An IRF taskforce is being established to produce globally applicable recommendations on adapting road infrastructure design, construction and operations to the new needs of Autonomous Vehicles (AV).
AVs are a game-changing evolution in personal mobility, however, design guidelines for highway and traffic engineers remain silent on the question. On account of their long lifespan, current and future road infrastructure assets will increasingly need to factor changing needs to support the future deployment of these vehicles.
The taskforce’s scope includes measures to enhance the quality and uniformity of traffic control devices, intelligent transportation system devices, digital navigation maps, as well as road structures. Where applicable, potential agency actions for readiness will also be considered by the taskforce, including roadway classification systems that indicate a network’s ability to support autonomous road traffic.
The IRF initiative comes at a time when US authorities are proposing an update to the Manual of Uniform Traffic Control Devices, which standardises traffic signs, signals, pavement markings, and work zone devices. Meanwhile, the European Commission has acknowledged that the growing uptake of automated driver assistance systems rely on the quality and good detectability of road markings and has announced plans to draft a common set of specifications for road markings and traffic signs.
IRF taskforces seek another flagship initiative to gather global consensus on policies and programs that support the deployment of Intelligent Transportation Systems (ITS) in mitigating the impacts of global warming.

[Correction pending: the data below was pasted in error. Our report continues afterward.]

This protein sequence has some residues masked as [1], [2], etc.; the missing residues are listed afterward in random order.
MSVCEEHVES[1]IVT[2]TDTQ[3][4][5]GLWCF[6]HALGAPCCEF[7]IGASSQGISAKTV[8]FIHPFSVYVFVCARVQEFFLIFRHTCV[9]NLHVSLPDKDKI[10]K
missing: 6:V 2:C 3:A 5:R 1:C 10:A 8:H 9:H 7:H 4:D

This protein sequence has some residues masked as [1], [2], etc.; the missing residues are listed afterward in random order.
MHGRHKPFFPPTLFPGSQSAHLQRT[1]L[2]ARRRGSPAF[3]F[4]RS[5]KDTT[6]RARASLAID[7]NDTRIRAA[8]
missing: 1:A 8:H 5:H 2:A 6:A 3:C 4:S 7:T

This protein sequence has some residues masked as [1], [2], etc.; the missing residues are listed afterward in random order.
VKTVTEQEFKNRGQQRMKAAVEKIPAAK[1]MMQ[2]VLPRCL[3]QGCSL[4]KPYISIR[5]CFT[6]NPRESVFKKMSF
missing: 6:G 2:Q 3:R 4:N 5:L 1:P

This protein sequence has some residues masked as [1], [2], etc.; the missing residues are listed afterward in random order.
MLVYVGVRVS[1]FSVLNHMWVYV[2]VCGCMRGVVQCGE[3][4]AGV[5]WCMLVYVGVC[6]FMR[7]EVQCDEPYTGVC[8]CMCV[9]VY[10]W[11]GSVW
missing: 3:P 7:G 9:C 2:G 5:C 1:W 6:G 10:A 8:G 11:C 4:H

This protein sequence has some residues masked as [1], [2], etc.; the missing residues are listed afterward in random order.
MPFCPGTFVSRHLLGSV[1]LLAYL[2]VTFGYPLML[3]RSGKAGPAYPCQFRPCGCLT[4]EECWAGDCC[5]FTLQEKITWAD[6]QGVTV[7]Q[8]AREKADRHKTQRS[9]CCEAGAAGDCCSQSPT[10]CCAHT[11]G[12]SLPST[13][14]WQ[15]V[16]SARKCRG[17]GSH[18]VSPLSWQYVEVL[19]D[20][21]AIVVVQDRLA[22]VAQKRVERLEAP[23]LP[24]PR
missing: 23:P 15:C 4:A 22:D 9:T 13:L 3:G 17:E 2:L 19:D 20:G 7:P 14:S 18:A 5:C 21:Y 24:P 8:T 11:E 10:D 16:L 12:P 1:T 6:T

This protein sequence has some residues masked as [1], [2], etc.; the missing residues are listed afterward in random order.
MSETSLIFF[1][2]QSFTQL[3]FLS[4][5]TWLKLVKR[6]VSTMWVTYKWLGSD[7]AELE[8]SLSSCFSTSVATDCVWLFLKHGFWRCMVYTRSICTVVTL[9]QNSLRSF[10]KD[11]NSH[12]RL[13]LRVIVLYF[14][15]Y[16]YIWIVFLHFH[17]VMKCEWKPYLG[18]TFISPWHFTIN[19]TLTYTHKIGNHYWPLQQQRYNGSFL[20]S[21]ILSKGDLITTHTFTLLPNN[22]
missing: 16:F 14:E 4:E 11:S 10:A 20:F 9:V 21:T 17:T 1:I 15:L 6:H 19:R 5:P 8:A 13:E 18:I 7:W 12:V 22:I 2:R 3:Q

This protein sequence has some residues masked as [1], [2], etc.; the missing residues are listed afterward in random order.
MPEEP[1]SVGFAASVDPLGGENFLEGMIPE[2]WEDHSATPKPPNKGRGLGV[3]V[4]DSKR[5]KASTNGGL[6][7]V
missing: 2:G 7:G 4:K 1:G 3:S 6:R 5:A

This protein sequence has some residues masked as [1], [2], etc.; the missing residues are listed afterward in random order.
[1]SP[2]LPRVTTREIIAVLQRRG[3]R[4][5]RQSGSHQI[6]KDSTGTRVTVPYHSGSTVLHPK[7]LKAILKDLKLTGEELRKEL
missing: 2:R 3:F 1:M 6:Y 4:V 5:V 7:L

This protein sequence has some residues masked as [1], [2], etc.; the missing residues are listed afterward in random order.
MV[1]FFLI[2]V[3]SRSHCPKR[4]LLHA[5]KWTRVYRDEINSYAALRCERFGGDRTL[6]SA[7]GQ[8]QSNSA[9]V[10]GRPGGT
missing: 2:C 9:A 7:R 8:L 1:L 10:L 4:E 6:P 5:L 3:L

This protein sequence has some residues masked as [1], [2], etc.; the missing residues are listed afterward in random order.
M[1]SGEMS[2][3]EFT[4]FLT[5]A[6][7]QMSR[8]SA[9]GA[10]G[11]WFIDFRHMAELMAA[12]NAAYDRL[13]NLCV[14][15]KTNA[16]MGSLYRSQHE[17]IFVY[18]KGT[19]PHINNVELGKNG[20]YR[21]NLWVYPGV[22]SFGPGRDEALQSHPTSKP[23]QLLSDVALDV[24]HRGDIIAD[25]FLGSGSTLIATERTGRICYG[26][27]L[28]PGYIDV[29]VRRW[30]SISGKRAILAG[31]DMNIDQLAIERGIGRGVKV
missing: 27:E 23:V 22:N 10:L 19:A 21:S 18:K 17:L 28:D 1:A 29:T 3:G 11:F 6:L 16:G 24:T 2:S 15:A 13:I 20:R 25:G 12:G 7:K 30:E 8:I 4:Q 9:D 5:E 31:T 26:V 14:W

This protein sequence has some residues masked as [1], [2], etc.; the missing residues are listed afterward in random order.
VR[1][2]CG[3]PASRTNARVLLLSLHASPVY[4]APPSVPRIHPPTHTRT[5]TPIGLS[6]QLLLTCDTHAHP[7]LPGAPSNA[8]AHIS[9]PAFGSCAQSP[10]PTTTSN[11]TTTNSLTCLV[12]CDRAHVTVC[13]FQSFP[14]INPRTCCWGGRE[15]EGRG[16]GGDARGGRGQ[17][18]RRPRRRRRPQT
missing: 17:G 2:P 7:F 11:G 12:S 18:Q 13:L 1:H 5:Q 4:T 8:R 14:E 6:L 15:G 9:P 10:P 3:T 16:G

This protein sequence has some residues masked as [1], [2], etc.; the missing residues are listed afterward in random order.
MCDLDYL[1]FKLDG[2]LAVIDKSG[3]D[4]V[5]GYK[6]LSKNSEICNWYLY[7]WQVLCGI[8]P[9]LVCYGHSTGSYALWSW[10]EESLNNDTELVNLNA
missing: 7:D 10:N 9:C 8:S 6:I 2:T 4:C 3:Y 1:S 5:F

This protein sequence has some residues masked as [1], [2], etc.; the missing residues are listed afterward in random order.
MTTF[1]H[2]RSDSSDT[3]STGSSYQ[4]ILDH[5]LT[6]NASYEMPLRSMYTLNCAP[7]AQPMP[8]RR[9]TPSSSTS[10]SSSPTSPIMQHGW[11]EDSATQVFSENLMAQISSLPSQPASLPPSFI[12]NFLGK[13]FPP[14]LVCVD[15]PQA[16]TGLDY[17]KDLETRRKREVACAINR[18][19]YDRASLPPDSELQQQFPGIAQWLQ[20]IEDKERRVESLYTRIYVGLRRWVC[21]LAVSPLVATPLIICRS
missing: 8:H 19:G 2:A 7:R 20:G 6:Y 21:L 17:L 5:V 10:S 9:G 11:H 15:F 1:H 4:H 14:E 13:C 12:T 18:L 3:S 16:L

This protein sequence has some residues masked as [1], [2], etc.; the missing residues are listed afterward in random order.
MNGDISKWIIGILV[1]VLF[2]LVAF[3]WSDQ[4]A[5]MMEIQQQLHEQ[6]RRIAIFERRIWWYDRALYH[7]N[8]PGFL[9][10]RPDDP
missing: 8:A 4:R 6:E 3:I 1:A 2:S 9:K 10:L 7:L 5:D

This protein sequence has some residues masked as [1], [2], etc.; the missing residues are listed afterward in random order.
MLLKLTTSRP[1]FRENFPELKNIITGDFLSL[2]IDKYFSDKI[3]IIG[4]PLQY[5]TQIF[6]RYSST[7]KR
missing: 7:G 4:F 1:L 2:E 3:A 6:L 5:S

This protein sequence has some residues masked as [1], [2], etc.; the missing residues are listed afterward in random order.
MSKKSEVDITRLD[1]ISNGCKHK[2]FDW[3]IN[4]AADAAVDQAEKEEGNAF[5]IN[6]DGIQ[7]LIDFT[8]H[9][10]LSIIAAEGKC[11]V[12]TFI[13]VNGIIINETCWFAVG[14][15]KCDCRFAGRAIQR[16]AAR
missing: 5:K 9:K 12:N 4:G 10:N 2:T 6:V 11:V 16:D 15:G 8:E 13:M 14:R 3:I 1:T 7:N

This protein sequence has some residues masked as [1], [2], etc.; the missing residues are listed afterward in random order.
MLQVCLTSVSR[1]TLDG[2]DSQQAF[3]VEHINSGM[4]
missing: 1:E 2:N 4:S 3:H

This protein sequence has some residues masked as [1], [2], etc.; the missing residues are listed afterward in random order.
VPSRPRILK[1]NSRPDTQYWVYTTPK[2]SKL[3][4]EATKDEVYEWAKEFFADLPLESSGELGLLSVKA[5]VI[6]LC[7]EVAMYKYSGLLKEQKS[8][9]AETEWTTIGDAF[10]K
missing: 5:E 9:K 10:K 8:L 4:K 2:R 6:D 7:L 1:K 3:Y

It seems self-evident that smarter mobility should form part of this equation. After all, traffic that moves around more efficiently consumes less fuel. ITS can also enable real-time mobility pricing, and access control to low emission zone city centres. But it took the sector until a congress in the French city of Bordeaux in September 2019 to begin the task of categorising and quantifying the potential climate benefits of ITS.
Potential ITS measures explored by the taskforce comprise a wide range of tools such as electromobility, connected and automated vehicles, traffic management, public transport, city logistics and Mobility as a Service. The taskforce will address how these tools, supported by policies at the local and national level, can be optimised and deployed for maximum contribution to CO2 emission reduction targets.
“By engaging in a broad dialogue with the global community of public and private sector stakeholders ahead of the IRF World Meeting, these taskforces seek to deliver meaningful recommendations which will contribute to future-proofing road design” according to Dr Rob Jaffe, Chair of the IRF Committee on ITS